Sounds like a fairy tale, but no, when I emerged from the track at the Bingie Wetlands a beautiful adult White-bellied Sea Eagle took off from the other side of the pond.
My heart sank, so near, yet my chance had flown before I even realised it was there. Black ducks on the pond also swam away from me and took off.
However another bird circled around, landed and proceeded to feed on something on the ground.
It was very speckled, obviously a raptor, I thought it might be a Harrier.
I was hiding behind a wattle bush and trying to hold steady to capture clear shots of the very distant bird.
Finally I had to stand up, but the bird was so absorbed in the struggle with its prey, that it did not fly. Now I could see that the inert lump on the sand was definitely a small turtle.
When I got home I studied the bird book and discovered it was not a Swamp Harrier, but a juvenile White-bellied Sea Eagle. You can see although he is very speckled, there are patches of white as his adult feathers come through. Perhaps the adult I saw leaving had shown the young one how to take a turtle from the pond, and then left him to work out how to get the meat. When the young Sea Eagle had flown off a Raven came down to feed.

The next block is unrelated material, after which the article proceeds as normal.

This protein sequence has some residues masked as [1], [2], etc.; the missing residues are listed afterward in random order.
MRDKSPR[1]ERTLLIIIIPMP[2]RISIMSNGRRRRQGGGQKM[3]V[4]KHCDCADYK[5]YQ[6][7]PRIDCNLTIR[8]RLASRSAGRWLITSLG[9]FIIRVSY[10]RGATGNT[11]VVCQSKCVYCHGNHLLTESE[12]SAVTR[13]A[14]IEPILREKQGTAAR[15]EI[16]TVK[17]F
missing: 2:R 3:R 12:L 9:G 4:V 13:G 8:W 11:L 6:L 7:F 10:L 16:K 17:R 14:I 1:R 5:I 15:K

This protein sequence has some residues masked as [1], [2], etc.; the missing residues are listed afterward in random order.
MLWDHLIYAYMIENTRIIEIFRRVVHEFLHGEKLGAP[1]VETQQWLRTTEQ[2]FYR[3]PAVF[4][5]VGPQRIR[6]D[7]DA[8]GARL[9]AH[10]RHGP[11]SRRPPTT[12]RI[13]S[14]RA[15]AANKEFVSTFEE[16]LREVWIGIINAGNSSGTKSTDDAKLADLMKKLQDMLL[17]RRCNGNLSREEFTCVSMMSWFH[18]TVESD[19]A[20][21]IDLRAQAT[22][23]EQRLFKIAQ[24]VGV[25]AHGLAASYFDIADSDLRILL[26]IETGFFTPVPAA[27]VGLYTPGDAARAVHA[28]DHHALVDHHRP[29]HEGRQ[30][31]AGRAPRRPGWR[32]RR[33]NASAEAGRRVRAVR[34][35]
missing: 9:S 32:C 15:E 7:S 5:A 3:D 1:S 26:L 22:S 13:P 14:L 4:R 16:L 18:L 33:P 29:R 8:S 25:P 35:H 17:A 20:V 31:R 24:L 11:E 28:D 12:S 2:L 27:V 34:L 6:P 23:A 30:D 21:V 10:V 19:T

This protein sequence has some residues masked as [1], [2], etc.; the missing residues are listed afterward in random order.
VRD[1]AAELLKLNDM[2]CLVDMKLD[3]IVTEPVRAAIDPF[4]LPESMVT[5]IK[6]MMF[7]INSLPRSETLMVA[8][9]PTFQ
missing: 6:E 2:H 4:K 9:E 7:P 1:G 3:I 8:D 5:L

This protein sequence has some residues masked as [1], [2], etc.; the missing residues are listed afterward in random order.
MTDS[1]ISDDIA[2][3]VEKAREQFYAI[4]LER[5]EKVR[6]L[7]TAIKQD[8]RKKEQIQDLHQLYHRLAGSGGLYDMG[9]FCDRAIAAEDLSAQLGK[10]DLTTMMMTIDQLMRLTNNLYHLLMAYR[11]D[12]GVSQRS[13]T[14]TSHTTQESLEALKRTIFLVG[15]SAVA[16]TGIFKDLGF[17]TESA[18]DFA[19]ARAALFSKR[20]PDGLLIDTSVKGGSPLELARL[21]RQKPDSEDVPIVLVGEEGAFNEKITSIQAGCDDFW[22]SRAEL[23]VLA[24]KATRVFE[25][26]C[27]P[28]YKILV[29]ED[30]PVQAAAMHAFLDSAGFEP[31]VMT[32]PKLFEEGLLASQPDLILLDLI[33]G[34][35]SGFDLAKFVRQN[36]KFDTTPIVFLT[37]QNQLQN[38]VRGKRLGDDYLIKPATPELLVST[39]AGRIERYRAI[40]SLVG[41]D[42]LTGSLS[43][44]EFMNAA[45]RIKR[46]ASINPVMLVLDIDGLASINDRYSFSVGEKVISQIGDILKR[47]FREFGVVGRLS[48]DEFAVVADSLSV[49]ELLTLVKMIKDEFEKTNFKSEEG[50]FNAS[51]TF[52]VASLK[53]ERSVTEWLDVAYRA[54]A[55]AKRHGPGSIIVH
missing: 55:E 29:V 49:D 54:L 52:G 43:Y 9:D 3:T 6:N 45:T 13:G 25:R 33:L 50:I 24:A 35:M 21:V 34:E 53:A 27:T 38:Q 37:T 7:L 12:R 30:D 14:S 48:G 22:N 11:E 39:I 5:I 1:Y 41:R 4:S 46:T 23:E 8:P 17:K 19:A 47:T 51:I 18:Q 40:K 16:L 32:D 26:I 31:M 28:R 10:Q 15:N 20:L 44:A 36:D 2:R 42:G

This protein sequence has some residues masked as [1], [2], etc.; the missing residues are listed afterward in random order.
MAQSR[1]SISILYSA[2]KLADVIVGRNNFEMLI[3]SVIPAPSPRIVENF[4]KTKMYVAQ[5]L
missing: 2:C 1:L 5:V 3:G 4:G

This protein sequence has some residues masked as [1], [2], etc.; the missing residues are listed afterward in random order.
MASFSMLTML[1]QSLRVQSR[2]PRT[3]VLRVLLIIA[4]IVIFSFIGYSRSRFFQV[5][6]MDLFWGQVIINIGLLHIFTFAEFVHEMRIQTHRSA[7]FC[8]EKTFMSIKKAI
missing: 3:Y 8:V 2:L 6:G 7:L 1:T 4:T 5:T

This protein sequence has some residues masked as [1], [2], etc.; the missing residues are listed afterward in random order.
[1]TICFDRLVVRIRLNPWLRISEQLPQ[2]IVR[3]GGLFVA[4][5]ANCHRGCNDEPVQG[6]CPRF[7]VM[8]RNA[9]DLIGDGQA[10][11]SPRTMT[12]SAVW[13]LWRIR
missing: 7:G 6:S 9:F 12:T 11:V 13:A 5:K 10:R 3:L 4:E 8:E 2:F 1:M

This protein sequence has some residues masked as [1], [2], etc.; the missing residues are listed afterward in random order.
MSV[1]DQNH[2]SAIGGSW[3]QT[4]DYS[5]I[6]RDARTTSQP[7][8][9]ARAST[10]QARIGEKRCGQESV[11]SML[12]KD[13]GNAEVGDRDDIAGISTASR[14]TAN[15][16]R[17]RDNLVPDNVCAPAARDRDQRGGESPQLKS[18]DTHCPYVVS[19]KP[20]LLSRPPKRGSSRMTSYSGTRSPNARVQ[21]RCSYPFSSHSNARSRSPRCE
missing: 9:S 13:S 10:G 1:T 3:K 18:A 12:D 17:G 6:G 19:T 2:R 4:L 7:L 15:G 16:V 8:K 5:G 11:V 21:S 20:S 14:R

P.S. Email from my local photographer friend John “Christine, I enjoyed the eagle photos but it is not a juvenile sea eagle. The shot of the bird flying shows flat wing shape with very long fingers – sea eagles have a characteristic deep V shape and the fingers aren’t that long. The tail looks wrong too, the sea eagle has a wedge shaped one whereas your bird is more square. I think you initial harrier ID was closer to the mark.”
I have not had time to reinvestigate yet, but options are open!